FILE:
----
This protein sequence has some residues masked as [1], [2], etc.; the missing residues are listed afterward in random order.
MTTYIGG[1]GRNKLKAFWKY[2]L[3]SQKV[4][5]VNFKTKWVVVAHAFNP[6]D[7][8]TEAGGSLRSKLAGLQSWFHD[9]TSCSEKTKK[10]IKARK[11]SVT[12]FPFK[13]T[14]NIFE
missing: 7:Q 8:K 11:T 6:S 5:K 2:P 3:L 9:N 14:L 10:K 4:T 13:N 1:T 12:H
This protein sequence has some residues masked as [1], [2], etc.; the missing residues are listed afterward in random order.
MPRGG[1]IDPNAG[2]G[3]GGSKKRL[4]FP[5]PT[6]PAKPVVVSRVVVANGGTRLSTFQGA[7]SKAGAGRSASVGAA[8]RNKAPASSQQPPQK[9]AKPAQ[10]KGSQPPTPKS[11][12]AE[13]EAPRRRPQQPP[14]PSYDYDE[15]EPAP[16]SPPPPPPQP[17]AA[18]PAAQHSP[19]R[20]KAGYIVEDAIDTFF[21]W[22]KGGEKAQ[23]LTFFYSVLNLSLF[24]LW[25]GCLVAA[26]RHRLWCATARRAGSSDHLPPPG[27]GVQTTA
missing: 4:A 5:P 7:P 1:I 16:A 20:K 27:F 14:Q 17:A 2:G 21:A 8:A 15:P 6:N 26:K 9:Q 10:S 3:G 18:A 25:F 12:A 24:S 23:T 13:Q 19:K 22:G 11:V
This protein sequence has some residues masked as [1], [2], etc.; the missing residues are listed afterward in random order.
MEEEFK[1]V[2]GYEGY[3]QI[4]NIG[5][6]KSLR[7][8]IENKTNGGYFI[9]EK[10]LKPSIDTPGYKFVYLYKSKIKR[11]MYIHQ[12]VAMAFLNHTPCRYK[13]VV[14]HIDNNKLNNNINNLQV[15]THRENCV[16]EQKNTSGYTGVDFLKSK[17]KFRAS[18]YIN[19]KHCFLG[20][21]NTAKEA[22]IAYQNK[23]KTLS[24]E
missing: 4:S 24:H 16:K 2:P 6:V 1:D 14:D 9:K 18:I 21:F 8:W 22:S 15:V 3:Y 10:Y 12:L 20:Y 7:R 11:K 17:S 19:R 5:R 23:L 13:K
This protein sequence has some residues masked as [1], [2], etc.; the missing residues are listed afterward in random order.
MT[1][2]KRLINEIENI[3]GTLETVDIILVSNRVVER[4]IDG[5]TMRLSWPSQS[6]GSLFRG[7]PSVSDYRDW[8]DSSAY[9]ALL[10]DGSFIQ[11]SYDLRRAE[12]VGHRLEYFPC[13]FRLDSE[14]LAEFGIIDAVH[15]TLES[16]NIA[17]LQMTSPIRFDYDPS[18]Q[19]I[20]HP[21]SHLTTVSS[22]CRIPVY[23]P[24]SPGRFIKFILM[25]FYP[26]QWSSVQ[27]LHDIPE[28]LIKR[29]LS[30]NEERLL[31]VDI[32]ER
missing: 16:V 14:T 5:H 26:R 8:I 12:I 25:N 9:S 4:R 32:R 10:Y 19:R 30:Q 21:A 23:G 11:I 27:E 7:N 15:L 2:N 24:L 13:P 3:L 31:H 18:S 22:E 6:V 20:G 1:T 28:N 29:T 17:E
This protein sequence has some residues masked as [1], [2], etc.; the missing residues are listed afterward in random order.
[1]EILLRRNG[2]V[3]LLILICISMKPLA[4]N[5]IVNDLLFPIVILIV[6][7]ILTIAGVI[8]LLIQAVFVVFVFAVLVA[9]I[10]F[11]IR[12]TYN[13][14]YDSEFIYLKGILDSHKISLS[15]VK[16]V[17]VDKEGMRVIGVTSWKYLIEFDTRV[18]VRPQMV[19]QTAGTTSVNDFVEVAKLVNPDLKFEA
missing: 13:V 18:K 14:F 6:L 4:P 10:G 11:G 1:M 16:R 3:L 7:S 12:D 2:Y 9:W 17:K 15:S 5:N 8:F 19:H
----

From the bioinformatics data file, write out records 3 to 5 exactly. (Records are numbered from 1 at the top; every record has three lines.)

This protein sequence has some residues masked as [1], [2], etc.; the missing residues are listed afterward in random order.
MEEEFK[1]V[2]GYEGY[3]QI[4]NIG[5][6]KSLR[7][8]IENKTNGGYFI[9]EK[10]LKPSIDTPGYKFVYLYKSKIKR[11]MYIHQ[12]VAMAFLNHTPCRYK[13]VV[14]HIDNNKLNNNINNLQV[15]THRENCV[16]EQKNTSGYTGVDFLKSK[17]KFRAS[18]YIN[19]KHCFLG[20][21]NTAKEA[22]IAYQNK[23]KTLS[24]E
missing: 4:S 24:H 16:K 2:P 6:V 1:D 14:D 9:K 18:I 21:F 8:W 22:S 15:V 3:Y 10:Y 12:L 20:Y 7:R 11:K 17:S 19:R 5:R 23:L 13:K
This protein sequence has some residues masked as [1], [2], etc.; the missing residues are listed afterward in random order.
MT[1][2]KRLINEIENI[3]GTLETVDIILVSNRVVER[4]IDG[5]TMRLSWPSQS[6]GSLFRG[7]PSVSDYRDW[8]DSSAY[9]ALL[10]DGSFIQ[11]SYDLRRAE[12]VGHRLEYFPC[13]FRLDSE[14]LAEFGIIDAVH[15]TLES[16]NIA[17]LQMTSPIRFDYDPS[18]Q[19]I[20]HP[21]SHLTTVSS[22]CRIPVY[23]P[24]SPGRFIKFILM[25]FYP[26]QWSSVQ[27]LHDIPE[28]LIKR[29]LS[30]NEERLL[31]VDI[32]ER
missing: 16:V 14:T 5:H 26:R 8:I 12:I 25:N 9:S 4:R 32:R 10:Y 19:R 30:Q 21:A 23:G 11:I 27:E 7:N 15:L 2:N 24:L 13:P 3:L 31:H 18:S 22:E 6:V 20:G 1:T 28:N 29:T 17:E
This protein sequence has some residues masked as [1], [2], etc.; the missing residues are listed afterward in random order.
[1]EILLRRNG[2]V[3]LLILICISMKPLA[4]N[5]IVNDLLFPIVILIV[6][7]ILTIAGVI[8]LLIQAVFVVFVFAVLVA[9]I[10]F[11]IR[12]TYN[13][14]YDSEFIYLKGILDSHKISLS[15]VK[16]V[17]VDKEGMRVIGVTSWKYLIEFDTRV[18]VRPQMV[19]QTAGTTSVNDFVEVAKLVNPDLKFEA
missing: 13:V 18:K 14:F 6:L 4:P 10:G 11:G 1:M 16:R 3:L 7:S 12:D 2:Y 9:W 17:K 15:S 5:N 8:F 19:H